United Nations Weighs Sanctions for Sudan Officials

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The United Nations is reportedly considering sanctioning a number of officials from Sudan for war crimes in Darfur. But one of those officials is a key intelligence source for the United States. Madeleine Brand talks to Los Angeles Times reporter Ken Silverstein.


The United Nation Security Council faces a moral quandary. Should it sanction a suspected war criminal or look the other way because that person may be key to fighting terrorism?

Today the council is weighing imposing sanctions on Sudanese officials for their involvement in the Darfur conflict. A confidential memo for the closed-door meeting was leaked on Friday, and it included the names of 17 people under consideration for sanctions. The Bush Administration has reportedly tried to keep one of those people, Sala Abdullah Gosh, off the list, as he is considered a key ally in the war on terrorism.

And joining me to talk about this is Los Angeles Times reporter Ken Silverstein.

And Ken, who is Sala Abdullah Gosh? And how key an ally is he to the U.S.?

Mr. KEN SILVERSTEIN (Los Angeles Times Correspondent): Well, he is the head of the Sudanese Intelligence Agency. And depending on who you talk to, he's a pretty important ally of the United States in the war on terrorism. You know, ironically, bin Laden lived in Sudan between 1991 and 1996 before he went to Afghanistan. So there's an old relationship between bin Laden and the Sudanese government. But since the 9/11 attacks, the Sudanese government has made a real effort to engage with the United States primarily through collaboration on intelligence.

And Gosh, as head of the agency, has been someone who has helped the CIA gather information about bin Laden and al-Qaida. His agency has allowed the CIA and FBI to interview al-Qaida suspects who are still residing in Khartoum. In some cases, they were in safe houses for interviews. They've provided a whole range of cooperation, according to U.S. and Sudanese officials. Last year, the CIA sent a plane to Khartoum and brought Salah Abdullah Gosh to Washington. And I just can't see why they would have done that if they didn't think that he was pretty important ally in the war on terrorism.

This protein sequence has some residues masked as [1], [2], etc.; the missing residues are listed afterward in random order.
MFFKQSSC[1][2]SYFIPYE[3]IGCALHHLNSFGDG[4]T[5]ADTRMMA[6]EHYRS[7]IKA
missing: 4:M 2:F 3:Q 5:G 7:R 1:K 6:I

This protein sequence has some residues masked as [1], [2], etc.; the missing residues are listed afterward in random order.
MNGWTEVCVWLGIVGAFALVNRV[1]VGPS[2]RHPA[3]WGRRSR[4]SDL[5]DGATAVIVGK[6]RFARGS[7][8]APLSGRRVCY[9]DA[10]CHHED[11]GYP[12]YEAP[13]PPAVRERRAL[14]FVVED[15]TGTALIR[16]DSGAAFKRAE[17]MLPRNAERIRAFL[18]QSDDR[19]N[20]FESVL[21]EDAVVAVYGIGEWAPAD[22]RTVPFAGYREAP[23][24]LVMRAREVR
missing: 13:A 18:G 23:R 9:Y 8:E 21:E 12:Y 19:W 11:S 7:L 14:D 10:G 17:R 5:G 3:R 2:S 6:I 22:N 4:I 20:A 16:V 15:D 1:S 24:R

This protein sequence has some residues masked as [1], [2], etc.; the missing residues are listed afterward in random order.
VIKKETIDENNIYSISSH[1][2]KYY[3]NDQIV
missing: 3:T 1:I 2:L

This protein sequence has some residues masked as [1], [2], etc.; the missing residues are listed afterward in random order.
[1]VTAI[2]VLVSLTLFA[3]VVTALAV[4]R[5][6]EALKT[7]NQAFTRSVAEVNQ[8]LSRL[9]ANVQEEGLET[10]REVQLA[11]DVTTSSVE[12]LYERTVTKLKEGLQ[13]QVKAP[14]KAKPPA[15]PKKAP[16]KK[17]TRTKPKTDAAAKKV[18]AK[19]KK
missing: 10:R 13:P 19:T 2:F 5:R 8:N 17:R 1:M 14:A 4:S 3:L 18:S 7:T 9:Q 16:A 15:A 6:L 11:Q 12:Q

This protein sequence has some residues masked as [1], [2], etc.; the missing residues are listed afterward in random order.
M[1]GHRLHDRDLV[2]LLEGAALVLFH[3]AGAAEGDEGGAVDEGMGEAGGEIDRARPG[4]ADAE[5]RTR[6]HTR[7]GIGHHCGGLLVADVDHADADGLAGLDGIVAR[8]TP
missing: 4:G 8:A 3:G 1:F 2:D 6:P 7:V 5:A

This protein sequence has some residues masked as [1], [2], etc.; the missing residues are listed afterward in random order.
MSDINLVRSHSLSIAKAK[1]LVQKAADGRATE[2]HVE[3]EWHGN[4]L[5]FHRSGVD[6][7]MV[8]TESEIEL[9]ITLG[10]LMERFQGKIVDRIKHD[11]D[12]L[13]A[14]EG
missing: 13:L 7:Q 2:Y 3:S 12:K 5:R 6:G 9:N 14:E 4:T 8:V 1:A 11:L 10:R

BRAND: And why is the U.N. considering sanctions against him?

Mr. SILVERSTEIN: Well, you know, a number of Sudanese officials are suspected of being complicit in the atrocities in Darfur. And Gosh, as head of the intelligence agency, almost inevitably would fall under suspicion of being involved. Because naturally as director of that sensitive agency he would have knowledge of the events in Darfur. The charges against him are not terribly specific at this point. And it will be interesting to see what comes out subsequently. The charges in this one are a little bit vague.

BRAND: So this is indeed a quandary for both the United States and the U.N. If he is indeed sanctioned, would that mean he would no longer be an effective ally?

Mr. SILVERSTEIN: I've talked to people about that and it would certainly create a problem. I mean, he definitely would not be allowed to come back to the United States. I'm not sure if there are any plans to bring him here, but certainly if he's identified in that U.N. list, he could no longer come here. That in itself wouldn't create a problem per se, but any continued contact with someone that the U.N. identifies, basically, as a war criminal, are going to be, it's going to make it a sensitive issue.

I've talked to people on the U.S. side about this, and some suggest that there would be a reluctance to simply cut off that relationship, because it seems to be productive. And so there might be attempts made to work around it.

BRAND: Ken Silverstein of the Los Angeles Times, thank you.

Mr. SILVERSTEIN: Thank you.

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